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What is oximetry?
How is oximetry done?
This is done using an oximeter, a photoelectric device specially designed for this purpose. A reusable probe can be placed on the finger or a single use tape probe is placed on the earlobe or finger.
What are pulse oximeters?
The oximeters most commonly used today are called pulse oximeters because they respond only to pulsations, such as those in pulsating capillaries of the area tested.
How common are oximeters?
Oximeters are now a virtual fixture in intensive care units, pulmonary units and elsewhere in hospitals and health care facilities.
How does a pulse oximeter function?
A pulse oximeter works by passing a beam of red and infrared light through a pulsating capillary bed. The ratio of red to infrared blood light transmitted gives a measure of the oxygen saturation of the blood. The oximeter works on the principle that the oxygenated blood is a brighter color of red than the deoxygenated blood, which is more blue-purple. First, the oximeter measures the sum of the intensity of both shades of red, representing the fractions of the blood with and without oxygen. The oximeter detects the pulse, and then subtracts the intensity of color detected when the pulse is absent. The remaining intensity of color represents only the oxygenated red blood. This is displayed on the electronic screen as a percentage of oxygen saturation in the blood.
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Mechem, C. Crawford, M.D. "Pulse oximetry." UptoDate. Updated Apr. 6, 2016.
Top Oximetry Related Articles
AsthmaAsthma is a condition in which hyperreactive airways constrict and result in symptoms like wheezing, coughing, and shortness of breath. Causes of asthma include genetics, environmental factors, personal history of allergies, and other factors. Asthma is diagnosed by a physician based on a patient's family history and results from lung function tests and other exams. Inhaled corticosteroids (ICS) and long-acting bronchodilators (LABAs) are used in the treatment of asthma. Generally, the prognosis for a patient with asthma is good. Exposure to allergens found on farms may protect against asthma symptoms.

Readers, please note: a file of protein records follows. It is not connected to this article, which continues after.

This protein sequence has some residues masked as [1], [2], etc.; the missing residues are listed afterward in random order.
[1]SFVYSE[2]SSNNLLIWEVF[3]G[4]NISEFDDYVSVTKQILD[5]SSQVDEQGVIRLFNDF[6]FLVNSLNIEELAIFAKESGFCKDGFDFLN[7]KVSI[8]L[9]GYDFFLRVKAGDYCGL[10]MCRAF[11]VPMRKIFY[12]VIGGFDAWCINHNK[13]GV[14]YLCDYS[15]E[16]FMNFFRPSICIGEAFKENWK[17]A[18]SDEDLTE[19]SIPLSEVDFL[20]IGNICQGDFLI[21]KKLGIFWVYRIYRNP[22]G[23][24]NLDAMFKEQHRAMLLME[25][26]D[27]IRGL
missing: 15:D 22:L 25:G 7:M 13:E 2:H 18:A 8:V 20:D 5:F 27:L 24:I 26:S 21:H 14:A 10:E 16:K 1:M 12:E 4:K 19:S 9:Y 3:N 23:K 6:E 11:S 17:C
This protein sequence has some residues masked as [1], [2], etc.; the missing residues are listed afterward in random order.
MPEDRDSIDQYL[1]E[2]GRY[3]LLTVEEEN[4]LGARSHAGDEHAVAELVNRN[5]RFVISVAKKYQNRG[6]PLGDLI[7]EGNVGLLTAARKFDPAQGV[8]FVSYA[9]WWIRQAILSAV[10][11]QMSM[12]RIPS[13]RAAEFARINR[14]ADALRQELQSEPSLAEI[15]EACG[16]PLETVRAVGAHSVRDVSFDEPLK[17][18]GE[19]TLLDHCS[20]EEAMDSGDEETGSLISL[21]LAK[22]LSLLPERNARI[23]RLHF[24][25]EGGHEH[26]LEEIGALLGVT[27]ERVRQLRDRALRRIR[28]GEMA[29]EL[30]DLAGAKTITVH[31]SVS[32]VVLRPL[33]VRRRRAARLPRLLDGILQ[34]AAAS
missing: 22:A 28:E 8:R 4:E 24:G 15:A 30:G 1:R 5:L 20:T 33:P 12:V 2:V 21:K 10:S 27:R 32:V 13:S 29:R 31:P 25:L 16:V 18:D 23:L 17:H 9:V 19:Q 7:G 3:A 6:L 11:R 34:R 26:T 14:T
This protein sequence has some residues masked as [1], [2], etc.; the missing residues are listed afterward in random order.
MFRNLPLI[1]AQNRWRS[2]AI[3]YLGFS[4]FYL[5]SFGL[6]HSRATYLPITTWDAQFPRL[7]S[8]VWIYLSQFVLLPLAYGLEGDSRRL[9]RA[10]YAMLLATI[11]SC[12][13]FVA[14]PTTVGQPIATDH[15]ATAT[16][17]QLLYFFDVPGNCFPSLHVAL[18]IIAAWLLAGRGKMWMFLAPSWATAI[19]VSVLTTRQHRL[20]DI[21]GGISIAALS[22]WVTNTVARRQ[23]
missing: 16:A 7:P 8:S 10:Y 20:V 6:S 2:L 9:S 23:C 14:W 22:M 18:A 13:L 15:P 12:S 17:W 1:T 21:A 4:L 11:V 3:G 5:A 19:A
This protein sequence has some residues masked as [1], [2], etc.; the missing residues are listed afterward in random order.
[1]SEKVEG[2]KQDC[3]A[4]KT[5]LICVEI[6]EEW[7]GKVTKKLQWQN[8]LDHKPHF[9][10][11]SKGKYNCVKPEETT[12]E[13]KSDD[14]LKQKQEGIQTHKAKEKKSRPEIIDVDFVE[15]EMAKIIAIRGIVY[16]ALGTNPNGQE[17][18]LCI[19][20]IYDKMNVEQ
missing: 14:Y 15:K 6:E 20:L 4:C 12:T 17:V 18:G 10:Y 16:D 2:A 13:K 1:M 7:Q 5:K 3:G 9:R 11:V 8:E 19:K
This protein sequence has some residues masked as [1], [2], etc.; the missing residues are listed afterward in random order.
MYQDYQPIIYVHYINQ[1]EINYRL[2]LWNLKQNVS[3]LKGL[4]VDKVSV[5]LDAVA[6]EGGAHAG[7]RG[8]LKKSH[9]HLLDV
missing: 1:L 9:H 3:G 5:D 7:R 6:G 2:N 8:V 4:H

Congenital Heart DefectsCongenital heart defects are heart problems that are present at birth. Genetics may play a role in some heart defects. Symptoms can range from nonexistent to severe and life-threatening. Fatigue, rapid breathing, and decreased blood circulation are a few possible symptoms of congenital heart defects. Many cases do not require any treatment. Procedures using catheters and surgery may be used to repair severe heart defects.
COPD (Chronic Obstructive Pulmonary Disease)COPD or chronic obstructive pulmonary disease is a lung condition caused by smoking tobacco, exposure to secondhand smoke, and/or air pollutants. Conditions that accompany COPD include chronic bronchitis, chronic cough, and emphysema.
Symptoms of COPD include shortness of breath, wheezing, and chronic cough. Treatment of COPD includes GOLD guidelines, smoking cessation, medications, and surgery. The life expectancy of a person with COPD depends on the stage of the disease.
COPD vs. EmphysemaCOPD (chronic obstructive pulmonary disease) is the term doctors and other healthcare professionals use to describe a group of serious, progressive (worsens over time), chronic lung diseases that include emphysema, chronic bronchitis, and sometimes asthma. The number one cause of COPD or emphysema, is smoking, and smoking is the third leading cause of death in the US.
Deep Vein Thrombosis (DVT, Blood Clot in the Legs)Deep vein thrombosis (DVT) is a blood clot in the deep veins, and can be caused by broken bones, trauma to a limb, immobility, medications, smoking, cancer, genetic predisposition, and cancer. Symptoms of a deep vein thrombosis in a leg are swelling, tenderness, redness, warmth, and pain. Treatments for DVT include medications and surgery.